Then there was Motion—a dance club famous for showcasing Top 40 music videos. Wildhorse Saloon was the place to enjoy barbecue favorites while also getting in on the country/western dance craze of the 1990s. Rock ‘n’ Roll Beach Club was a rock club known for featuring live bands. You could also catch live Jazz stylings at Pleasure Island Jazz Company. XZFR Rockin’ Rollerdrome had a much shorter tenure as a roller skate venture with music. Pleasure Island was also the site of the original AMC Pleasure Island 24 movie theater. There was also the West Stage, which featured live music nightly. But undoubtedly, the 1930s-themed Adventurers Club featuring lively characters and improv actors was among one of Pleasure Island’s most well-known callouts.

Adventurers Club Wall

Credit: Attractions Magazine

Pleasure Island often hosted big-name entertainers. It was also the site of several big-name events and even boasted its own fireworks display every New Year’s Eve between 1990 and 2005.

New Years Eve 1990 at Pleasure Island

Credit: Main Street Gazette

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Controversy and Eminent Closure

Pleasure Island, no doubt, served as the first precursor to the Disney Adult concept. While the notion of having adult-centered interests at Disney has since grown in recent years, its existence at a time when Disney was still primarily family and kid-oriented may have, ironically, led to its eventual demise. And by 2008, Disney made the controversial decision to walk back on their original adult-oriented approach in favor of transforming the site into one that was more mutually inclusive for all ages and interests. By September 27 of that same year, Pleasure Island ceased to exist. 

In the years leading up to its eventual closure, the hopping Pleasure Island scene that was once so lively during the 1990s was already starting to lose noticeable steam. This was most evident by the time the mid-2000s rolled around. At the time, Pleasure Island even underwent various renovations and changes in hopes of tapering off the undeniable decline in interest and Guest attendance. By August 2004, for instance, the area was no longer considered a gated-off section that required visitors to pay admission. However, individuals still had to pay to enter the different nightclubs. They also did away with both the West End Stage and the Hub Stage in 2006 and constructed a new pedestrian bridge.

The transformations continued over the next two years, including a policy change in January 2007 that required Guests attending Pleasure Island dance clubs to be at least 21 years of age. However, minors and underage adults were still permitted entry into such locations as Comedy Warehouse, Adventurers Club, and the different area restaurants and shops. Still, the downsizing in businesses could not be entirely ignored, and in late June of 2008, Disney announced that all remaining nightclubs operating within the Pleasure Island designation would be closed in September. Taking their place would be newly reimagined family-oriented entertainment offerings.

Pleasure Island Logo from Pinocchio

Credit: Disney

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In the Aftermath

The closure of Pleasure Island did not sit well with many of its most contested fans. And to this day, it still doesn’t sit well with some. There were even rumors at one time of a partial reopening, when Disney announced in February 2009 that three former nightclubs—Motion, Soundstage Club, and Adventurers Club would be available to rent out for private parties until the end of March 2010. Still, onsite construction and developmental changes persisted, with many former buildings being revamped or repurposed into new operations. By this time Paradiso 37, Taste of the Americas had already opened in a former shopping/fast food complex.

In November 2010, Disney even went so far as to mention plans for transforming the former site of Pleasure Island into a district being touted as “Hyperion Wharf”. It would bring about a reimagined early 20th-century seaside warehouse district theme and be the site for all-new entertainment, dining, and shopping—all to be announced later. But the cited concept never came to fruition.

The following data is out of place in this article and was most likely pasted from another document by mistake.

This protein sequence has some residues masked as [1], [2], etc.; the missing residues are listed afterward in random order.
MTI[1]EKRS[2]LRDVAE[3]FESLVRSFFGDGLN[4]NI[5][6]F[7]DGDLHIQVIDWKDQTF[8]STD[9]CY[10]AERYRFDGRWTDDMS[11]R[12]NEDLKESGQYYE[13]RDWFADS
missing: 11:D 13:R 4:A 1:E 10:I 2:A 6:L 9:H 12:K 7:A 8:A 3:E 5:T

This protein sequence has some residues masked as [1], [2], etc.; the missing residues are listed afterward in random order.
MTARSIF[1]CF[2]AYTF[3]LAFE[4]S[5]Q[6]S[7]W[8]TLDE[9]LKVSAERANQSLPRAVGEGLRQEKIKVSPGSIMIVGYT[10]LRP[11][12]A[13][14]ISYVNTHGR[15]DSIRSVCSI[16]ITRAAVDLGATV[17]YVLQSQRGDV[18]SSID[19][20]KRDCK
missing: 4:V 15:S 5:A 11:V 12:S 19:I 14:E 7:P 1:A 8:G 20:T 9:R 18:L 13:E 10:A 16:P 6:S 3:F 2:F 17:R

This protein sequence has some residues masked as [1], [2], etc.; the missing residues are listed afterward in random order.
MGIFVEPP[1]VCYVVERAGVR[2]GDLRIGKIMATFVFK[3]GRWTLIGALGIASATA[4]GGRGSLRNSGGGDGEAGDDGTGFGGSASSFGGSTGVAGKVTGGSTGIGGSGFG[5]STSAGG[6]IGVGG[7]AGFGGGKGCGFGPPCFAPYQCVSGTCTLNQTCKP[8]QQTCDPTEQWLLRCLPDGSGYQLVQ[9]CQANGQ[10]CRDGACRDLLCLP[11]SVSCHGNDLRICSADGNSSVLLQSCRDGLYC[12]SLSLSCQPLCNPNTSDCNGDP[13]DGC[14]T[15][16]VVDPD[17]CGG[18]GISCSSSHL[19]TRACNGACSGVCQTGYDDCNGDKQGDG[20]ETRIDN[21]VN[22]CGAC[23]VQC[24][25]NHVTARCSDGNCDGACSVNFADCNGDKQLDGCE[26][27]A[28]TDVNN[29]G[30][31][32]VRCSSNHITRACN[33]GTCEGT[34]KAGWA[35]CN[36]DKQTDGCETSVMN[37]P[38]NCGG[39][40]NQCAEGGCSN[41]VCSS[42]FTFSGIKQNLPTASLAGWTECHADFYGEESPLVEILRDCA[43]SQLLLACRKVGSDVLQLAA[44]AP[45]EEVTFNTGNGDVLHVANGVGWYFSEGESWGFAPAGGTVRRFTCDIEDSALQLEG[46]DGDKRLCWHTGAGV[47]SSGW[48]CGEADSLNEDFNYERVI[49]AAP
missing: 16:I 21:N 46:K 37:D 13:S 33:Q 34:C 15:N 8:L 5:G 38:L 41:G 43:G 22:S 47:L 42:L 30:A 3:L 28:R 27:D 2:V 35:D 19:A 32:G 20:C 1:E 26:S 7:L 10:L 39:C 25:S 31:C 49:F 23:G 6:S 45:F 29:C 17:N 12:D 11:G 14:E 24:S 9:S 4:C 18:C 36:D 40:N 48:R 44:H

The area was eventually transformed into what is currently known as “The Landing” in April 2015. Later that same year, Downtown Disney officially changed into its current Disney Springs.

Aerial Shot of Pleasure Island Transformations

Credit: Jim Carchidi/ Orlando Business Journal

Even though the current dining and entertainment establishments comprising The Landing at Disney Springs are different from the proceeding Pleasure Island scene, folks who look closely can still seek out remnants of its former presentation. For instance, Jock Lindsey’s Hangar Bar is a perfect transcending callout to the previous Avigators Supply.

Even beyond the Disney Springs scene directly, the memory of Pleasure Island is still prevalent. You’ll even find signs in newer establishments, like the Jungle Skipper Canteen Restaurant at Magic Kingdom Park, which has on display a fez hat once belonging to Pleasure Island’s founder Merriweather Adam Pleasure. Apparently, he was also a member of the S.E.A. in addition to being part of the Adventurers Club.

Fez Hat on Display at Jungle Skipper Canteen

Credit: Jungle Skipper

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A Lasting Legacy

Pleasure Island will forever have a nostalgic fan following for those who once enjoyed it so well. And now that adult-centered entertainment and clubbing appear to be once again on the rise, as evidenced by the nightlife scene at Disney’s BoardWalk Promenade in addition to the current Disney Springs offerings, it raises the question of whether or not Disney can somehow restore the presence of Pleasure Island in some format. Not only would the timing be perfect, but a restoration of Pleasure Island may even be an economical move for Disney to consider at a time when it is needed most. Of course, it would undeniably be a bold move, but sometimes timing is everything. And for fans who are still lamenting the controversial closure, any time would be an ideal time for Pleasure Island’s return.

Of course, even if Pleasure Island were to be re-established somehow, it would never return to being the same scene or serving an identical purpose to the one it once served. But it would be back with promise and new opportunities that fans of the original would be rightfully ecstatic about. What’s more, newcomers would at last get to experience all the legend for themselves! And it could even go on to be bigger and better—a more pleasurable Pleasure Island!


Disney is certainly capable of finding a way to revisit the former glory of Pleasure Island and garner a rightful reboot. Now, the question remains about whether they would even consider exploring the potential of doing so.

About Laura

Laura Catherine aka “LC” is a writer who resides in Maryland with her family and several pets. She visits Walt Disney World whenever she can. Additionally, she is a published author of three novels, a children’s book, and has a passion for gardening.